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Basically, my understanding of the process so far is that I choose a modulus (p), a generator (g), and a random private key (xa) that is between 1 and p-1, inclusive. The provider chooses a random private key (xb). The shared secret is g ^ (xa * xb) mod p = (g ^ xa) ^ xb mod p = (g ^xb) ^ xa mod p.

I haven't taken math in about three years, so I have no idea what that means (once the mod function is hit) and have no idea why there are three equals signs (my best guess is that those three statements need to equal each other). I'm trying to use Javascript to generate a shared secret for a MAC key to do OpenID requests against Google's servers. Can anyone offer some assistance or clarification?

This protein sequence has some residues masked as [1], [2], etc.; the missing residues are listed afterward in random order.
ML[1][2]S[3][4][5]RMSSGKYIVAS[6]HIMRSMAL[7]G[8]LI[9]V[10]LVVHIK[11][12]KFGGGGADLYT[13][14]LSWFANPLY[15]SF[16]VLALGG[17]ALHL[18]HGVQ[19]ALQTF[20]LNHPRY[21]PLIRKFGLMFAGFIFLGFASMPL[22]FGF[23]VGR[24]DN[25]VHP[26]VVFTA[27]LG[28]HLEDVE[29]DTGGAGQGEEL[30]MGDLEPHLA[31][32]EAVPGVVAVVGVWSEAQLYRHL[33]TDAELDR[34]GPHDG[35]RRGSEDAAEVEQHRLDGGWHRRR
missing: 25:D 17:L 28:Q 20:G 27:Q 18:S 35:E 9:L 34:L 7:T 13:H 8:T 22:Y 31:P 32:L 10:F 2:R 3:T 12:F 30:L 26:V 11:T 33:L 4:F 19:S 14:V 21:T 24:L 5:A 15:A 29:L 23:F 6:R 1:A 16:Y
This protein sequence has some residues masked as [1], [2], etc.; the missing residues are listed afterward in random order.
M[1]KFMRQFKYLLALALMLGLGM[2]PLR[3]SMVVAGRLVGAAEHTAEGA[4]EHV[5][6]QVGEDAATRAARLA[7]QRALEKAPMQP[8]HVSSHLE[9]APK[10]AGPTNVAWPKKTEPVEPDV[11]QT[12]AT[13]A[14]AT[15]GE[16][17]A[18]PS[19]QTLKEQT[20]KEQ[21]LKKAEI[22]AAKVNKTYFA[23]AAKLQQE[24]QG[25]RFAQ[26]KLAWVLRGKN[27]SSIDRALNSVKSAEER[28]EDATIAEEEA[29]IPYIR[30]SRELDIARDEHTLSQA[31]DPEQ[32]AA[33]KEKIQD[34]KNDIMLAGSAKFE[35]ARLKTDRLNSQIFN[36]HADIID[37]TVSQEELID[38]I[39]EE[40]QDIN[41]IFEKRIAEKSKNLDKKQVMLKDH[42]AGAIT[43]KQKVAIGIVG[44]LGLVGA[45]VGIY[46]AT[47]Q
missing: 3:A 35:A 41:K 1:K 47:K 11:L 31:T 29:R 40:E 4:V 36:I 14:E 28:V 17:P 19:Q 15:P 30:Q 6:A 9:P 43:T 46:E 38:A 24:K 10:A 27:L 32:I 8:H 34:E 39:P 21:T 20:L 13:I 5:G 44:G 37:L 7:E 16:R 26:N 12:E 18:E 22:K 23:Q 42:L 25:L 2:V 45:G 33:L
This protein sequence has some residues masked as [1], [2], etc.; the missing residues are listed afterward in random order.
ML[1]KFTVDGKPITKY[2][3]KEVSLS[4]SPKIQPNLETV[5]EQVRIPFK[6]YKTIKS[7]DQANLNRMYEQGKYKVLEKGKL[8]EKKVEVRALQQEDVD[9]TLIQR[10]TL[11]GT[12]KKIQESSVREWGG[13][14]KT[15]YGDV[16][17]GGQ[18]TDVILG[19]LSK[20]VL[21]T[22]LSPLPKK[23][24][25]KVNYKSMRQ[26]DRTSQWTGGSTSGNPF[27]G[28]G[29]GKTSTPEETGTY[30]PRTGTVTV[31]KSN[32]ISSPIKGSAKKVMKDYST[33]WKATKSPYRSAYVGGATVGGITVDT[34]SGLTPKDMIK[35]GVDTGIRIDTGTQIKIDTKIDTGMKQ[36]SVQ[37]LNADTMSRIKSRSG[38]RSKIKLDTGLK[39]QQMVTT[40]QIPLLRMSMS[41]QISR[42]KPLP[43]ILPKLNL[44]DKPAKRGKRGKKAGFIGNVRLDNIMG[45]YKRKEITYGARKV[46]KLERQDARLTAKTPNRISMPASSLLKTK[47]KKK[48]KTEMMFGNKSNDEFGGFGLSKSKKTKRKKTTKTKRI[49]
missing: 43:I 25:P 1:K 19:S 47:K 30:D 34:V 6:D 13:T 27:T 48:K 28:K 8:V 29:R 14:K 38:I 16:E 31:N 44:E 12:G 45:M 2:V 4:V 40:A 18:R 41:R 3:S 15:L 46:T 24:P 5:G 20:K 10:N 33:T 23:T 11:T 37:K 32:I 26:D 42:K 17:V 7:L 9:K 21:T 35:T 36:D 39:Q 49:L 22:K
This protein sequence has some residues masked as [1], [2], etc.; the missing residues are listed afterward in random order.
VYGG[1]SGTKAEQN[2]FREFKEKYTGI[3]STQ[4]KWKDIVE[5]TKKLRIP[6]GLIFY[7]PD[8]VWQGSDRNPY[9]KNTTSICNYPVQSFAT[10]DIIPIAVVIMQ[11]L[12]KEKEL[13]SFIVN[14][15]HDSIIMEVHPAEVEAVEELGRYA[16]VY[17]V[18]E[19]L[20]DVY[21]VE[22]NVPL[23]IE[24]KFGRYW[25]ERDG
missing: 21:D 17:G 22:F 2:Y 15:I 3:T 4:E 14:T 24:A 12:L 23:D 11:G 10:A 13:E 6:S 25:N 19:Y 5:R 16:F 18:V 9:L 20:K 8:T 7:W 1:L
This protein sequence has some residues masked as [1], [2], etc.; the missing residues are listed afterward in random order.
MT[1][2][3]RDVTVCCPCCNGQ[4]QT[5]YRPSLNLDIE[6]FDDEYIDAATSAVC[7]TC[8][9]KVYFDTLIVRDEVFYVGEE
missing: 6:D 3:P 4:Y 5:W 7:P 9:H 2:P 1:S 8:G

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The three statements do equal each other. Take your generator value to the provider's random key power, and then calculate that to your random private key's power, and then get the remainder after dividing that value by p. –  stevebot Nov 27 '10 at 8:13
Shouldn't these keys be taking care of by OpenID library? Are you writing a library for OpenID login? –  timdream Nov 28 '10 at 7:48
timdream: Yes, I am. :) –  Paddy Foran Dec 2 '10 at 19:31

1 Answer 1

up vote 2 down vote accepted

The process you describe is known as Diffie-Hellman Key Exchange. You can find an implementation for javascript here, for example.

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